11 Incredible Female Firsts Throughout History
Today is International Girls Day—a celebration of females all around the nation and a reminder that girls can do anything!
Women have been defying gender stereotypes and rising up in the ranks of different professions for centuries. In honor of this special day, we're presenting to you 11 special women who prove females know no limitations.
Charlotte Cooper (1900): First Woman to Win an Olympic Gold Medal
Charlotte Cooper, a female tennis player from London, won five single titles at the Wimbledon Championships and in 1900 won the tennis singles game at the Olympics, becoming the first female Olympic champion. Pretty cool, huh?
Marie Curie (1903): First Woman to Win a Nobel Prize
In 1903, Marie Curie, her husband Pierre Curie and Henri Becquerel were awarded the Nobel Prize in Physics for their joint research on the study of radiation. How nobel of Marie!
Raymonde de Laroche (1910): First Woman to Receive a Pilot's License
French female pilot Raymonde de Laroche paved the way for women pilots around the world when in 1910 she became the first woman ever to receive a pilot's license. She always knew that the sky was the limit. ✈️
Edith Wharton (1921): First Woman to Win the Pulitzer Prize
The American novelist Edith Wharton became the first female Pulitzer Prize winner for fiction in 1921 for her 12th novel, The Age of Innocence. Fun fact, Edith didn't publish her first novel until she was 40, proving you're never too old to start chasing your dreams.
(via Literary Traveler)
Amelia Earhart (1928): First Woman to Fly Solo Across the Atlantic Ocean
You've probably heard about this iconic woman in your history classes, but, ICYMI, this aviation pioneer and author inspired fellow female aviators when she flew solo across the Atlantic Ocean. Upon her return, Amelia received the U.S. Distinguished Flying Cross for her accomplishment and went on to set several flying records and release best-selling books about her epic flying adventures. She mysteriously disappeared while flying over the Pacific Ocean in 1937.
Katharine Graham (1972): First Woman Fortune 500 CEO
If you want to be a girl boss yourself one day, look to American publisher Katherine Graham for inspiration. Katharine lead her family's newspaper, The Washington Post, for more than 20 years and helped play a key role in unveiling the Watergate conspiracy. This lady did not mess around.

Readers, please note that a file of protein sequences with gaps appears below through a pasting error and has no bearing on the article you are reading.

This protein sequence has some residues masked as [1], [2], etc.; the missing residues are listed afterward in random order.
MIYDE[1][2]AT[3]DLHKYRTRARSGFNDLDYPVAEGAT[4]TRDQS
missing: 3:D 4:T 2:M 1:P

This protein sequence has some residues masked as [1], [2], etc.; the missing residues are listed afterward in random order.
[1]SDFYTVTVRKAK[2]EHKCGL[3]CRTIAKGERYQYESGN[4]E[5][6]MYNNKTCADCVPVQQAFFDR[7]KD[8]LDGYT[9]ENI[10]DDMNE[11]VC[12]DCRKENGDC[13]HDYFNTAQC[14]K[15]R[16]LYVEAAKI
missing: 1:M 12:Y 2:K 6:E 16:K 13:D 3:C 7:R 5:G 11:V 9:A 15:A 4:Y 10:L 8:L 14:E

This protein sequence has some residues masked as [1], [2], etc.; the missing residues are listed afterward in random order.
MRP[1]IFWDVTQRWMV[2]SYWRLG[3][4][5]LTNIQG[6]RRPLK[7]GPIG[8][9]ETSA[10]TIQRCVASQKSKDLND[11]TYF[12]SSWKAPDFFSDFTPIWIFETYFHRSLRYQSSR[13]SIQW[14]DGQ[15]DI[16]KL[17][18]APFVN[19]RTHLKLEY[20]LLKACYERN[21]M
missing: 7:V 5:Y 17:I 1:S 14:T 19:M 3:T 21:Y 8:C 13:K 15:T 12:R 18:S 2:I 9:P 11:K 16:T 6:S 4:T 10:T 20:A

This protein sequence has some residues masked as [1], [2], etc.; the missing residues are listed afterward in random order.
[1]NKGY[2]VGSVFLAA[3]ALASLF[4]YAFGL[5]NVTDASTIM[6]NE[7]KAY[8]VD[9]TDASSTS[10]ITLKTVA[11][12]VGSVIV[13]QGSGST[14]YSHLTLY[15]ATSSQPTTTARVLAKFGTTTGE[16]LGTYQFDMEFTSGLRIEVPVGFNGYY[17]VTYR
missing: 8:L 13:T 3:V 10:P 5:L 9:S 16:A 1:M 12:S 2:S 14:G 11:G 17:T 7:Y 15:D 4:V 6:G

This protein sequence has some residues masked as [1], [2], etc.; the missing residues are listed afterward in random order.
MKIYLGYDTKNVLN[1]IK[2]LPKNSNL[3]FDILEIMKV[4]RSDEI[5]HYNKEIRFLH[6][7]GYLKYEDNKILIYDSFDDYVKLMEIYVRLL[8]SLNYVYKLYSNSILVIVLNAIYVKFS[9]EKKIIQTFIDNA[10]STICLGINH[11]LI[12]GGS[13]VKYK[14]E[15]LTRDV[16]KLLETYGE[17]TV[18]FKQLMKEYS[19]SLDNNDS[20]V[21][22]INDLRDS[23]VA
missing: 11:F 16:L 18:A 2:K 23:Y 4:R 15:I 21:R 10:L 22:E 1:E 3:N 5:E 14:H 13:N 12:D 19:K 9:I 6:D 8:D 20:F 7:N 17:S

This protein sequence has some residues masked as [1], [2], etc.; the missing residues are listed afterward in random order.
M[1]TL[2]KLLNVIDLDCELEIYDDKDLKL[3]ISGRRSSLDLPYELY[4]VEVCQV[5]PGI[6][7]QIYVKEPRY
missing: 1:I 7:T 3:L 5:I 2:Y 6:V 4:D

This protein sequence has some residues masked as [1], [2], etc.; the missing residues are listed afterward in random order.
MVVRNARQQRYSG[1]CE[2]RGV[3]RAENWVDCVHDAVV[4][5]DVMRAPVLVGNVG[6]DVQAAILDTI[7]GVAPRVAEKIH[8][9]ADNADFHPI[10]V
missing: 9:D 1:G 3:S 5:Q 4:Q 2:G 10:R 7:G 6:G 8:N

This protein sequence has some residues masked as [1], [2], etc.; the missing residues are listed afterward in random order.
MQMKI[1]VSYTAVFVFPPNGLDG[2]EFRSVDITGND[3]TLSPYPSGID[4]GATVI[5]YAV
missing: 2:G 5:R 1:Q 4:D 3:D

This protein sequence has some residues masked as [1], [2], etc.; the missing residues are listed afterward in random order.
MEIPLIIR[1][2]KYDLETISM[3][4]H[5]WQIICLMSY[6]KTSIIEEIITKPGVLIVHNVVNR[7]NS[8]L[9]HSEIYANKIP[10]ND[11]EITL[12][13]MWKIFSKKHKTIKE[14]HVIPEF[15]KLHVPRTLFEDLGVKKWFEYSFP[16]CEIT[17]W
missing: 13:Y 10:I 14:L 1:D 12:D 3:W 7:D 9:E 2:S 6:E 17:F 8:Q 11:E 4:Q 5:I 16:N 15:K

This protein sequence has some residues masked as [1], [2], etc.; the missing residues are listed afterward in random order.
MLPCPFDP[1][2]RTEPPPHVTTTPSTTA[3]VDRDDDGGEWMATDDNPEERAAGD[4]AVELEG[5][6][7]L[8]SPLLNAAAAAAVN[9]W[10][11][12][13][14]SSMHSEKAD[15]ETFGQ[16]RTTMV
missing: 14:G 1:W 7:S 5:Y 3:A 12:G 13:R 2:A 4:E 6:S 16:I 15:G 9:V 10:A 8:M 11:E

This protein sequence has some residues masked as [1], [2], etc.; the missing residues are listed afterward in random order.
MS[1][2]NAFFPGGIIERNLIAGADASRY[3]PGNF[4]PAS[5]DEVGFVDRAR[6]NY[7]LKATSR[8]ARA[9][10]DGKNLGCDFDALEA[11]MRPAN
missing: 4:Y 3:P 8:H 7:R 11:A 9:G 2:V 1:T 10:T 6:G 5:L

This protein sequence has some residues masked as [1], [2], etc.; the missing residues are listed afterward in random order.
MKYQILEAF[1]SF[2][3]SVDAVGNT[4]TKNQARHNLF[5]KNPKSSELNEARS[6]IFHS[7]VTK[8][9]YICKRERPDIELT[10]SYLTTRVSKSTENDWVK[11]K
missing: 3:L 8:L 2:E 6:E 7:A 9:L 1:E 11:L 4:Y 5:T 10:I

Junko Tabei (1975): First Woman to Summit Mount Everest
This Japanese mountaineer reached new heights of awesomeness when in 1975 she became the first woman to conquer Mount Everest. Junko went on to establish another climbing first for women when she ascended all Seven Summits by climbing to the highest peak on every continent. Pretty incredible.
Margaret Thatcher (1979): First Female Prime Minister of Great Britain
Nicknamed the "Iron Lady" for her uncompromising politics, Margaret Thatcher was not only the first woman Prime Minister of Great Britain, but also the longest serving British Prime Minister in the 20th century. Major.
Sandra Day O'Connor (1981): First Female Supreme Court Justice
Sandra Day O'Connor established a lot of firsts in the court system for women. Prior to her appointment to the Court, Sandra was an elected official and judge in Arizona and served as the first female Majority Leader in the United States as the Republican leader in the Arizona Senate. This woman is the definition of girl power.
Sally Ride (1983): First (and Youngest) American Female in Space
This American physicist and astronaut was literally out of this world. Sally joined NASA in 1978 and five years later she became the first American woman (the third woman overall) to set foot in space. Sally, who was only 32 at the time of her first trip, still remains the youngest American astronaut (both male or female) to go to space. Incredible, right?
Kathryn Bigelow (2010): First Woman to Win an Academy Award as Best Director
In 2010, American film director, producer and writer, Kathryn Bigelow, made major headway for females in the entertainment business by becoming the first woman to win an Academy Award as best director. She won the award for her thriller war film, The Hurt Locker. In the 88 years of Oscar history only four female directors have been nominated for this award, and Kathryn is the only one who has taken it home. Who will be next?
Who will be next?
Feels pretty good to be female right about now, right? If you're looking for some more inspiration from another fierce woman, hop on over HERE for Rachel Platten's motivating advice about overcoming hardships.